Google sent out an email to Google Adwords customers saying that they are going to pull all Google Shopping results for guns, ammunition, gun optics and gun accessories (Shopping results, not general search results).
More @ The Firearm Blog
Google sent out an email to Google Adwords customers saying that they are going to pull all Google Shopping results for guns, ammunition, gun optics and gun accessories (Shopping results, not general search results).
More @ The Firearm Blog
I hate to disagree with Rick Oliver, but I think he is too optimistic about John Roberts. What Roberts' decision today tells us is that he is unlikely to ever cast a decisive vote against the consensus of the Washington elite. This means that the Roberts court will never overturn Roe v. Wade, because such a decision would create even more controversy than overturning Obamacare would have. And it also means that Roberts is unlikely to resist the strong political pressure that exists in elite circles to create a constitutional right to gay marriage.
It is understandable why President Obama has no interest in framing this election as a referendum on Obamacare. His party already suffered perhaps its worst defeat since the 19th century thanks to his centerpiece legislation. With the Supreme Court’s ruling now behind him, he will have even less incentive to remind voters about Obamacare going forward. As far as he’s concerned, the less the American people think about it, the better.
More @ The Weekly Standard
As National Review's Ed Whelan, the Volokh Conspiracy's David Bernstein, and others are pointing out, the dissent refers to another opinion as "the dissent" and uses the pronoun "we," as if speaking for the Court, as majority opinions typically do. In addition, the dissent focuses on the government's arguments, rather than tackling the majority head-on. That suggests that a switch--most likely by the Chief Justice himself--may have come very late in the game, too late to offer more than the most cursory revisions of the opinions in the case.
The fact that the Chief Justice's reasoning is so flimsy is yet another piece of evidence that he may have made a late switch--and under pressure. Congress did not intend the individual mandate to be a tax--neither in the text of the legislation, nor in its public deliberations inside and outside the Capitol. (If it had chosen to go that route, the left might have put forward a far stronger argument for universal government-run health care.) It is correct that Chief Justice Roberts has tended to defer to Congress, as conservatives do--but while this opinion has the form of deference, in substance it is the opposite of deferential, rewriting Obamacare by judicial fiat.One final point is worth noting:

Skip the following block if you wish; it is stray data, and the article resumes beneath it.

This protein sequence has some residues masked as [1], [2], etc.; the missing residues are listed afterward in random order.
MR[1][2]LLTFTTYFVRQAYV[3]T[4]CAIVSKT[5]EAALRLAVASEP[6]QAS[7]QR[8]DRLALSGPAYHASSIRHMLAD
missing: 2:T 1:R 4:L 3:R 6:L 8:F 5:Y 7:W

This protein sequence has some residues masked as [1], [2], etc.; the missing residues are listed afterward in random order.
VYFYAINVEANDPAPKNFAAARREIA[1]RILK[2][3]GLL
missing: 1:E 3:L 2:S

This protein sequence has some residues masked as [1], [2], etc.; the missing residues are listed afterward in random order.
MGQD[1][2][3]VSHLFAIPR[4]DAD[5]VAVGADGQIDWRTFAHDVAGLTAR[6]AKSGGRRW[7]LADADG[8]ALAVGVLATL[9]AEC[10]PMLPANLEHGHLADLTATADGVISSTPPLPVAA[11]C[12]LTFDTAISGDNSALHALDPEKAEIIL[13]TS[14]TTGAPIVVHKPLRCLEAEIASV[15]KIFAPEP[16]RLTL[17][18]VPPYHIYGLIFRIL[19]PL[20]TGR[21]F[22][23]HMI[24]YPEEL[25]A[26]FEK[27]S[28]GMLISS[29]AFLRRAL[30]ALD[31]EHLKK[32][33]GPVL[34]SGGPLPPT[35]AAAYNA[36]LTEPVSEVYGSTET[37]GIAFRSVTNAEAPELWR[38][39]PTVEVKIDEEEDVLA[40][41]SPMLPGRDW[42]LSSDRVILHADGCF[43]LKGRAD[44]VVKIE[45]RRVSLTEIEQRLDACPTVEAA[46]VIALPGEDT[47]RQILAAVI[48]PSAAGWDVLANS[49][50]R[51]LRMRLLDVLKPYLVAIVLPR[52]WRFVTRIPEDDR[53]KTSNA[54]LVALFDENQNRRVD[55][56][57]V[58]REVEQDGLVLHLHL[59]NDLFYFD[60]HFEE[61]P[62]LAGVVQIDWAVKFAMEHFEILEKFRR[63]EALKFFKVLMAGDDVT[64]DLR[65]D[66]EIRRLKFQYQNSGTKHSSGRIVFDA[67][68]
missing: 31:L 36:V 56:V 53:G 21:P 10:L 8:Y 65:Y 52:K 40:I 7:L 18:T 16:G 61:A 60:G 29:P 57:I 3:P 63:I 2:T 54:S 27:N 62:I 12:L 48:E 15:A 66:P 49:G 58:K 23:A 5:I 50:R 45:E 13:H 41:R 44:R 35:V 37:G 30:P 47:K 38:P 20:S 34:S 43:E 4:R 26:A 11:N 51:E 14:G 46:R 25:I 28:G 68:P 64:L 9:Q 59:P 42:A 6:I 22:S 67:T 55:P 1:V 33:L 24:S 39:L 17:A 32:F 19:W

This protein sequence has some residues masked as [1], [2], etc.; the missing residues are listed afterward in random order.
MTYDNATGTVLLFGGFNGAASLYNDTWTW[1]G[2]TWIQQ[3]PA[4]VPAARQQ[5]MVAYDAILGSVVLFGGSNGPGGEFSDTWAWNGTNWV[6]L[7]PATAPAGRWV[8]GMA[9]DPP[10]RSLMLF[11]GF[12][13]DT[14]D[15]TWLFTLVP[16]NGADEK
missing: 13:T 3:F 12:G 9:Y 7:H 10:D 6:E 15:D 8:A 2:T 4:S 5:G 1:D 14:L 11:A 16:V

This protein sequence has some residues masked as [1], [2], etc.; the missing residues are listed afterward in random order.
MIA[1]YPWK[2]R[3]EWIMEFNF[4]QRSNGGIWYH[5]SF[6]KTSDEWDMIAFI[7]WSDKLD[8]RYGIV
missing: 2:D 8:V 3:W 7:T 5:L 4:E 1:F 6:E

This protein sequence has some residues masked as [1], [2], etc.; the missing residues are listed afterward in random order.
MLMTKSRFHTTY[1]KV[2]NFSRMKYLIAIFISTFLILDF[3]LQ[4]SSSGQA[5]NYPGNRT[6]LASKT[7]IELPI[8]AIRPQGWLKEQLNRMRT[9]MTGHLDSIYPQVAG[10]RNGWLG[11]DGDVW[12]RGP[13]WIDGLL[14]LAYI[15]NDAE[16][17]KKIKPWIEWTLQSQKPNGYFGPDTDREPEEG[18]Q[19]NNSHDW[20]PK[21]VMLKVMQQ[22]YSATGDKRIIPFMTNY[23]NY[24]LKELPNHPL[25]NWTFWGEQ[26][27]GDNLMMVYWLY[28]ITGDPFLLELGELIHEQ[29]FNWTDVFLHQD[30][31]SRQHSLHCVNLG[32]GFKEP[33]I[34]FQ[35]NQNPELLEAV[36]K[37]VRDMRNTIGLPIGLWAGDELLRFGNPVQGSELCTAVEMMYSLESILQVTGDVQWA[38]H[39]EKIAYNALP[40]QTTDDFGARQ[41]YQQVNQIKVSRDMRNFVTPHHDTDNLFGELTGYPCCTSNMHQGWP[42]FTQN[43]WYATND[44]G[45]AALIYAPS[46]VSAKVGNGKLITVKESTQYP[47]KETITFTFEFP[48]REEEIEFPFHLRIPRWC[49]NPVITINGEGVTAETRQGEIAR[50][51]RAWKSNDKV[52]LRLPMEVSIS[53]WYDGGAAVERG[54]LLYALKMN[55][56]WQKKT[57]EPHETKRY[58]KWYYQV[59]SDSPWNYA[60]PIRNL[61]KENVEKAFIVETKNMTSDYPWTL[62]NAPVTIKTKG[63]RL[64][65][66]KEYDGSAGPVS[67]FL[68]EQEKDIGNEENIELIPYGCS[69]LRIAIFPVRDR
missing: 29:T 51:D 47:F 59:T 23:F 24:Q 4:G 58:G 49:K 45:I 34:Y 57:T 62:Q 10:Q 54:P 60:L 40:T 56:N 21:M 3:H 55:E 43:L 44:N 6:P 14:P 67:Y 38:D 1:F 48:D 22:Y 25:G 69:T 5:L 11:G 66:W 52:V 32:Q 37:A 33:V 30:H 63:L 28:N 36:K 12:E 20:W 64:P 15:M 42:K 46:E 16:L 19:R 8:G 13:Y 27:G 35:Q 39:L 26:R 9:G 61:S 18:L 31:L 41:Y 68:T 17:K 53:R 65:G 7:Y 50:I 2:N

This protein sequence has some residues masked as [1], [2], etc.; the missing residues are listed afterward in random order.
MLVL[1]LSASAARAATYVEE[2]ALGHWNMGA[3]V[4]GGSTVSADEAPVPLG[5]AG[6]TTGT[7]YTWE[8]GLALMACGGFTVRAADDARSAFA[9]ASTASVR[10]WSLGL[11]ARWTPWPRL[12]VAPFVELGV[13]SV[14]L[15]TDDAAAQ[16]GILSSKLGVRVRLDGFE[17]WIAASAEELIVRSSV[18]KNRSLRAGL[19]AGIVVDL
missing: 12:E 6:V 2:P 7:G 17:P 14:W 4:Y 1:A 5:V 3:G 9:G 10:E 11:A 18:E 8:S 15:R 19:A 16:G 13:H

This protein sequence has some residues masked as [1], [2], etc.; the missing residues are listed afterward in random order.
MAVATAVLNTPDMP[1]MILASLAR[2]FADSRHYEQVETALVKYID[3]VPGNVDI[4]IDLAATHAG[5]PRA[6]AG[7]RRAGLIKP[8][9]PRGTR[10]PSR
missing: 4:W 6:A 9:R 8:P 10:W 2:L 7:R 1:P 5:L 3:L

Vote on or before July 17:
Light turnout will increase the weight of your vote!
The Grass Roots North Carolina Political Victory Fund (GRNC-PVF) is GRNC’s weapon in the battle to elect legislators who support the right to keep and bear arms. Using mailings, radio spots, email and other means, GRNC-PVF makes recommendations for effective voting for gun rights supporters.
Redistricting created a record number of open seats and multiple candidate races, opening up opportunities for gun voters as many races went into runoff elections. Anticipated light turnout means your vote will count more than ever.
Remember: Unaffiliated voters may vote in either Republican or Democrat primaries, so make sure you bring friends and relatives to the polls and vote on or before July 17!
GRNC-PVF CANDIDATE RECOMMENDATIONS
US House District 8 Republican primary: GRNC-PVF recommends you vote for SCOTT KEADLE for Congress. Keadle earned GRNC’s highest 4-star evaluation and will be a leader in defending your rights. Keadle has a long history of bucking the “establishment” GOP and will represent you, not the status quo.
US House District 9 Republican primary: GRNC-PVF recommends you vote for ROBERT PITTENGER for Congress. Pittenger built a 100% pro-gun voting record in the NC Senate, earning GRNC’s highest 4-star evaluation (****). Opponent Jim Pendergraph (GRNC 0-star) claims to be a Second Amendment supporter. But during his tenure as Mecklenburg County Sheriff, he obstructed pistol permits and refused to sign Form 4s for Title II firearms.
US House District 11 Republican primary: GRNC-PVF recommends you vote for MARK MEADOWS for Congress. With a perfect 100% on GRNC’s gun rights candidate survey, Meadows earned GRNC’s highest 4-star evaluation (****) and has made defense of the Second Amendment a pillar of his campaign.
NC Senate District 41 Republican primary: GRNC-PVF recommends you vote for JEFF TARTE for NC Senate. Through his actions as mayor of the town of Cornelius and his GRNC candidate survey, Tarte earned GRNC’s highest 4-star evaluation and has vowed to sponsor pro-gun legislation once elected. He has also promised to buck Senate leadership if necessary to advance the cause of gun rights – something which has proven painfully necessary in the recent session of the legislature.
EARLY VOTING SCHEDULE
June 28: One-stop absentee voting begins for the Second Primary Election, if needed modified full-time county board offices shall remain open five days each week.
July 10: Last day to request absentee ballots in writing (exceptions due to sickness or disability).
July 16: 5pm - Absentee ballots must be received in CBE office by 5:00 p.m. If mailed, returned absentee ballots will still be timely if postmarked on or before Election Day, and received no later than 5:00 pm on July 20, 2012.